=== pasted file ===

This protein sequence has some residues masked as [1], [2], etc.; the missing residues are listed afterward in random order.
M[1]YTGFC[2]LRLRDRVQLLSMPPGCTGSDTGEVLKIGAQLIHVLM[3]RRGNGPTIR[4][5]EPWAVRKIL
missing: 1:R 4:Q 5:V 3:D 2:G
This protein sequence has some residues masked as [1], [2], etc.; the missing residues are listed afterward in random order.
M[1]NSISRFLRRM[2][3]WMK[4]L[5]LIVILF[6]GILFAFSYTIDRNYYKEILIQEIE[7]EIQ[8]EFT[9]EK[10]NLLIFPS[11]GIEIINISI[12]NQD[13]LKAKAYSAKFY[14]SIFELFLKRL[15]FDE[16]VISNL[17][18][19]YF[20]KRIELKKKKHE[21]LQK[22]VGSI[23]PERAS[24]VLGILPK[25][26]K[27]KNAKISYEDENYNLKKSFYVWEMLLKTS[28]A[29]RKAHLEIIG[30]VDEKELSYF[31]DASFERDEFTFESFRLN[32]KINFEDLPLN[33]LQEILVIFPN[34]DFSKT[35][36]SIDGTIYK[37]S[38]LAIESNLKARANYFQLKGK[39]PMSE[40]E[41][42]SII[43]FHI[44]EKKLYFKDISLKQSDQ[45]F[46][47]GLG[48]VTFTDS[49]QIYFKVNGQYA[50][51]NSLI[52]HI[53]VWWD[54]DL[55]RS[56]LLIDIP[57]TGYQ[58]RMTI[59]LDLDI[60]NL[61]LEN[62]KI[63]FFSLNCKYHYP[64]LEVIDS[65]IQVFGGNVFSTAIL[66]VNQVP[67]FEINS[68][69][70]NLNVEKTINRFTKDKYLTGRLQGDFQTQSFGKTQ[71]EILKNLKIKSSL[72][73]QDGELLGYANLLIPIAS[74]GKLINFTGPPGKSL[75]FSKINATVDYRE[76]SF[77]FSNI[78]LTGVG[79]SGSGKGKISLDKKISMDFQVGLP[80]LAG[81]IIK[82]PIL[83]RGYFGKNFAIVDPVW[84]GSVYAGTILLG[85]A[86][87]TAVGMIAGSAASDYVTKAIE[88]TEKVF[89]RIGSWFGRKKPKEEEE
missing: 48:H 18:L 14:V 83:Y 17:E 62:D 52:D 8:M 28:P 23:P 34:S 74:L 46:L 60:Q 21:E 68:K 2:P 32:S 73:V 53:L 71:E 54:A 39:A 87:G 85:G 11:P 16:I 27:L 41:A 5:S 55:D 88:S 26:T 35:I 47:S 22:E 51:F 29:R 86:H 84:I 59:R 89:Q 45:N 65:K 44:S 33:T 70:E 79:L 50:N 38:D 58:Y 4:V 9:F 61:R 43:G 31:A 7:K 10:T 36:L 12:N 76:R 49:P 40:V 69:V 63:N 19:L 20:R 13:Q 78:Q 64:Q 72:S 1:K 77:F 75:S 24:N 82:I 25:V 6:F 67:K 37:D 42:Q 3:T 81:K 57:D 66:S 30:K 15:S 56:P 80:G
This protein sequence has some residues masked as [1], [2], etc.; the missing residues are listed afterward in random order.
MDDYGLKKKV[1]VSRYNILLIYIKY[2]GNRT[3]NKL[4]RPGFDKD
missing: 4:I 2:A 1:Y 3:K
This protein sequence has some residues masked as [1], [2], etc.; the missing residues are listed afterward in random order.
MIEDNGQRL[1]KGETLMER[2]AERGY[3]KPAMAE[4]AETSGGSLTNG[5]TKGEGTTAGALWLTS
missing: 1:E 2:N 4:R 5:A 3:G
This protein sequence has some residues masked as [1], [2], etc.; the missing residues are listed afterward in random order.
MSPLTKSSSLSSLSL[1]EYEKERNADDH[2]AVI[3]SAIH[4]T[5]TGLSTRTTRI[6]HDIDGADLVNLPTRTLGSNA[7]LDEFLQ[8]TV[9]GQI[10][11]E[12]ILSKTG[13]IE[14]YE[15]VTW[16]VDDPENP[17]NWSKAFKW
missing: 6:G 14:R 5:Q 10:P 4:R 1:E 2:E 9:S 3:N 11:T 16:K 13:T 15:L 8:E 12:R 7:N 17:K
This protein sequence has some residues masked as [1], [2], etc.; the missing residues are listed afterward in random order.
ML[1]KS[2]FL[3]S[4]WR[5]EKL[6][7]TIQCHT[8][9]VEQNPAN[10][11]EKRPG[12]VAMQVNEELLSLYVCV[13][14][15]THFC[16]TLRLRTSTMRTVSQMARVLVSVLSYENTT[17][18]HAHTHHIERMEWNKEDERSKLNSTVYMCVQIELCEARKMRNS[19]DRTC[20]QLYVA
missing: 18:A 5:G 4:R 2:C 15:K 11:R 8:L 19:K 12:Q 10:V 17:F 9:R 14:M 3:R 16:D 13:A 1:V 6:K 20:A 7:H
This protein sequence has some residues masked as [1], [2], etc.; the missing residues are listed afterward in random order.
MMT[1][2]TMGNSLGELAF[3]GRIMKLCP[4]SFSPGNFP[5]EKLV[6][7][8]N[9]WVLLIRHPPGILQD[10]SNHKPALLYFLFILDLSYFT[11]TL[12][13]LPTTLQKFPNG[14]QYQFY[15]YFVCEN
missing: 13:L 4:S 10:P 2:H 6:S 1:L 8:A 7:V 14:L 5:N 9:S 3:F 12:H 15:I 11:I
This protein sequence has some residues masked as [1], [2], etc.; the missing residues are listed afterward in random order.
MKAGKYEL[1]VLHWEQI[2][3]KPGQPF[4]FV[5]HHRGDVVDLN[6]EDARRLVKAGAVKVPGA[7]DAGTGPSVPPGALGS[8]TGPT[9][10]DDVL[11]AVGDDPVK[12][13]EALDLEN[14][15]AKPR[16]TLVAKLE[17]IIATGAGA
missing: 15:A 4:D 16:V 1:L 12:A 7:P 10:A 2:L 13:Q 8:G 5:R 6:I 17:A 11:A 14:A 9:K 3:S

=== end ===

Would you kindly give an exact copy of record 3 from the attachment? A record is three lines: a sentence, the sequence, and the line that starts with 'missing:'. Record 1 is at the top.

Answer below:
This protein sequence has some residues masked as [1], [2], etc.; the missing residues are listed afterward in random order.
MDDYGLKKKV[1]VSRYNILLIYIKY[2]GNRT[3]NKL[4]RPGFDKD
missing: 4:I 2:A 1:Y 3:K